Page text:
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To find the difference, I'd just encountered with assertions below about temporal logic in Wikipedia:

another variant of modal logic sharing many common features with dynamic logic, differs from all of the above-mentioned logics by being what Pnueli has characterized as an "endogenous" logic, the others being "exogenous" logics. By this Pnueli meant that temporal logic assertions are interpreted within a universal behavioral framework in which a single global situation changes with the passage of time, whereas the assertions of the other logics are made externally to the multiple actions about which they speak. The advantage of the endogenous approach is that it makes no fundamental assumptions about what causes what as the environment changes with time. Instead a temporal logic formula can talk about two unrelated parts of a system, which because they are unrelated tacitly evolve in parallel. In effect ordinary logical conjunction of temporal assertions is the concurrent composition operator of temporal logic. The simplicity of this approach to concurrency has resulted in temporal logic being the modal logic of choice for reasoning about concurrent systems with its aspects of synchronization, interference, independence, deadlock, livelock, fairness, etc.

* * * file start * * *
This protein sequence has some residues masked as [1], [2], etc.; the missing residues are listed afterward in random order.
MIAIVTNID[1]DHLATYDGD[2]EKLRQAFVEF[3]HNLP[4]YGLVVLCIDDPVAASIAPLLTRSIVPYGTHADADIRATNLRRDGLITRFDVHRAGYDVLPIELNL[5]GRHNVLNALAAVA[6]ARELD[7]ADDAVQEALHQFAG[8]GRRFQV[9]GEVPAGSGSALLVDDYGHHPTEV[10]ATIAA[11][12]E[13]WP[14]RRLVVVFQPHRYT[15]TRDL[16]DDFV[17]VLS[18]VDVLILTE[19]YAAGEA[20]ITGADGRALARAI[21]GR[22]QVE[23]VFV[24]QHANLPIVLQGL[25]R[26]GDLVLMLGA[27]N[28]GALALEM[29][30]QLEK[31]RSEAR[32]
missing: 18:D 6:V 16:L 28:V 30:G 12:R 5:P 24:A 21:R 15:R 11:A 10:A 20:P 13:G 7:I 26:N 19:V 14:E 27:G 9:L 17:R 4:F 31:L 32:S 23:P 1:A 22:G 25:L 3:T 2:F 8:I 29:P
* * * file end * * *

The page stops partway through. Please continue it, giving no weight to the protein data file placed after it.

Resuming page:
I could not realize the difference, considerably. Can't dynamic logic cover every time-driven aspect within arguments, as well as temporal logic?

Or why is dynamic not supposed to handle concurrent systems?

Would you please clear the case?

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OK, dynamic logic adds assertions that specify what modal situation should exist following an action, however way this action is specified. In temporal logic the modal aspect is not emphasized. For example, if we consider dynamic alethic logic, the alethic bit would be missing from temporal logic. I hope this helps.

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